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Caithness News Bulletins March 2006

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14 March 06

A senior Highland Councillor highlighted the Council's commitment to meeting the aspirations of parents, who want day care alongside pre-school education provided in the one centre.

Councillor Margaret Davidson, Chairman of the Highland Joint Committee on Children and Young People, told Committee members that the Council should set a target of August 2008 to implement a strategy that would serve the Highlands well for years to come.

The principles that the strategy would found upon were: -

  • Providing quality services in a mix of local authority, voluntary sector and private sector services;
  • Focusing the planning and delivery of early years services around primary schools, retaining their vibrant and viable position in communities.
  • Recognising that a ~one size fits all~ is never applicable in Highland due to the diverse nature of our communities.

Councillor Davidson said that the Council had pledged in October 2005 to provide clarity for parents about provision before enrolment began for the next school year. Since then, local consultations had taken place about a number of services across the authority and a settled position for the new school year from August had now been reached.

Clear guidance could therefore be given to parents ~ ahead of the enrolment for the 2006-7 session taking place in the week beginning 20 March ~ that they should be confident about the services that would be available to them in the new school year. Apart from any unexpected local circumstances that might arise, elected members in Area meetings had confirmed what services would be commissioned in the new school year, and no further changes were envisaged before August 2006.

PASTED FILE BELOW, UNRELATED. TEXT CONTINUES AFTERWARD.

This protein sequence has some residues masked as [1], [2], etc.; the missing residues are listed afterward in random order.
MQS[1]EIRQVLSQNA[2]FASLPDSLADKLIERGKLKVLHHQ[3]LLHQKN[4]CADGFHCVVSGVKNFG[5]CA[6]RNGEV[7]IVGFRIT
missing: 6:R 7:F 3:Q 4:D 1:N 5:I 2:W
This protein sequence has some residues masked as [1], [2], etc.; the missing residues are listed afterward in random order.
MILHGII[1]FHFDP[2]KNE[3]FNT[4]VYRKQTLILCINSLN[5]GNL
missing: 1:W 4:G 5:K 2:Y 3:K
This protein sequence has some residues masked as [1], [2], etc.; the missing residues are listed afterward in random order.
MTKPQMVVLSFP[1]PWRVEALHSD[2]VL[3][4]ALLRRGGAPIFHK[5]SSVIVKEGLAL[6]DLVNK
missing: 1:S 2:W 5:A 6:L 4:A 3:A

Mrs Davidson confirmed that the Council commissioned services from 244 centres in the Highlands -  60 more than the total number of primary schools.

Given falling numbers of pre-school children and the subsequent reduction in Government funding, as well as the growing demand for day care to complement early learning, the Council needed to devise future services in a sustainable and in a fit for purpose fashion.

She said: "The rapid development of Early Years Services across Highland has been a significant success story. However, pragmatic and rapid decisions were made to get services established quickly. The provision that developed does not always meet the needs expressed by families, and there are major issues about ensuring that these services are sustainable into the future.

"I fully appreciate the importance of early years services and it is so important that we take our time, consult widely with parents and interested community representatives, and design services that best meet the needs of local communities and offer the very best value.

"I estimate that our review of early years services is likely to take a further two years to complete and that is why we need to say to our communities that, by and large, the status quo remains until the review is complete. So come the week beginning 20 March parents have the guarantee of knowing there will be continuity of service."